NAD+ metabolism is implicated in aging and cancer. However, its role in immune checkpoint regulation and immune evasion remains unclear. Here, we find nicotinamide phosphoribosyltransferase (NAMPT), the rate-limiting enzyme of the NAD+ biogenesis, drives interferon γ (IFNγ)-induced PD-L1 expression in multiple types of tumors and governs tumor immune evasion in a CD8+ T cell-dependent manner. Mechanistically, NAD+ metabolism maintains activity and expression of methylcytosine dioxygenase Tet1 via α-ketoglutarate (α-KG). IFNγ-activated Stat1 facilitates Tet1 binding to Irf1 to regulate Irf1 demethylation, leading to downstream PD-L1 expression on tumors. Importantly, high NAMPT-expressing tumors are more sensitive to anti-PD-L1 treatment and NAD+ augmentation enhances the efficacy of anti-PD-L1 antibody in immunotherapy-resistant tumors. Collectively, these data delineate an NAD+ metabolism-dependent epigenetic mechanism contributing to tumor immune evasion, and NAD+ replenishment combined with PD-(L)1 antibody provides a promising therapeutic strategy for immunotherapy-resistant tumors.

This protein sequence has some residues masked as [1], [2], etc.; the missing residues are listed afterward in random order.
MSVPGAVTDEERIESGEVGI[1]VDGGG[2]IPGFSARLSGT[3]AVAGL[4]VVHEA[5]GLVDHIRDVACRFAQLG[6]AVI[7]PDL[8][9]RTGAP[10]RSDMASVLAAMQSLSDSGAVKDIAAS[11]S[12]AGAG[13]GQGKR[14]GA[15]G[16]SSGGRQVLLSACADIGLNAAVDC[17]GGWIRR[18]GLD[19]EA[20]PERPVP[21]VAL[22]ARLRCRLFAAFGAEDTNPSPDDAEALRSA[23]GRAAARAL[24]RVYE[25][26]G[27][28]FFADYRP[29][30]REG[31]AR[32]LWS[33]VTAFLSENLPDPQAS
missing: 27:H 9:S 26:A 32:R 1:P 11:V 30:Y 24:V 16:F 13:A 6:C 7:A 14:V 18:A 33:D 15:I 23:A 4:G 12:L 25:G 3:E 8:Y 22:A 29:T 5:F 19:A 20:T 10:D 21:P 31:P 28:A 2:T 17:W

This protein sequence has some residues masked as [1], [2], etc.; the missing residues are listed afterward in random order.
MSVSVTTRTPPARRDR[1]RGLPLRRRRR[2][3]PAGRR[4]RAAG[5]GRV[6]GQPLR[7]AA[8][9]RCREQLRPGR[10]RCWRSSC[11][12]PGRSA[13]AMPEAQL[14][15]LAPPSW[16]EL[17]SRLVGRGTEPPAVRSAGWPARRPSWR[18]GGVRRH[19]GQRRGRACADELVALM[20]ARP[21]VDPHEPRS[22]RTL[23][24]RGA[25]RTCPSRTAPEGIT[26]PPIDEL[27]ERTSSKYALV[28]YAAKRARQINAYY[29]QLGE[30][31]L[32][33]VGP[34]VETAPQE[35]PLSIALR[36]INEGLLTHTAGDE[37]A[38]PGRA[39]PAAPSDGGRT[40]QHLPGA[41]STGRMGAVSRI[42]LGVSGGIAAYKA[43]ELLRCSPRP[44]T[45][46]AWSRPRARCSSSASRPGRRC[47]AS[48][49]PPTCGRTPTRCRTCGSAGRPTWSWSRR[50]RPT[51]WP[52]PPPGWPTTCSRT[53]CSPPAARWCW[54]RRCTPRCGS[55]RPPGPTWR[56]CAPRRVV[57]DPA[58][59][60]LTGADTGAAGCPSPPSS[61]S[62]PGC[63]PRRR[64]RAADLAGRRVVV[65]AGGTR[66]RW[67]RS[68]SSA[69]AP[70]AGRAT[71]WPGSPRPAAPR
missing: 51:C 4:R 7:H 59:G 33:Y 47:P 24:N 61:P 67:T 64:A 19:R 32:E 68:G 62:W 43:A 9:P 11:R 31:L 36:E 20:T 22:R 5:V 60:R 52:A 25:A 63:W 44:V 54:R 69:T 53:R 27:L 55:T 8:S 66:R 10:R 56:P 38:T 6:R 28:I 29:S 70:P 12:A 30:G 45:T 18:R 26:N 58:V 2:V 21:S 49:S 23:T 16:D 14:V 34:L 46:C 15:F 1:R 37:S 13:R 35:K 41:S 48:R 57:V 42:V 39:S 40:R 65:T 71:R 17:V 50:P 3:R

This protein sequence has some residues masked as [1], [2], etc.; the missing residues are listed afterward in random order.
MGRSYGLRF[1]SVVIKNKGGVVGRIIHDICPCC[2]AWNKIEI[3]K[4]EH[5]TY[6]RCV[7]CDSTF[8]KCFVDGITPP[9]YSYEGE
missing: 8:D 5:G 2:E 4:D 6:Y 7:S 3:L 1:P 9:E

Keywords:  NAD(+) metabolism; NAMPT; PD-L1; Tet1; cancer immune evasion; cancer immunotherapy; epigenetics; immune checkpoint blockade; interferon γ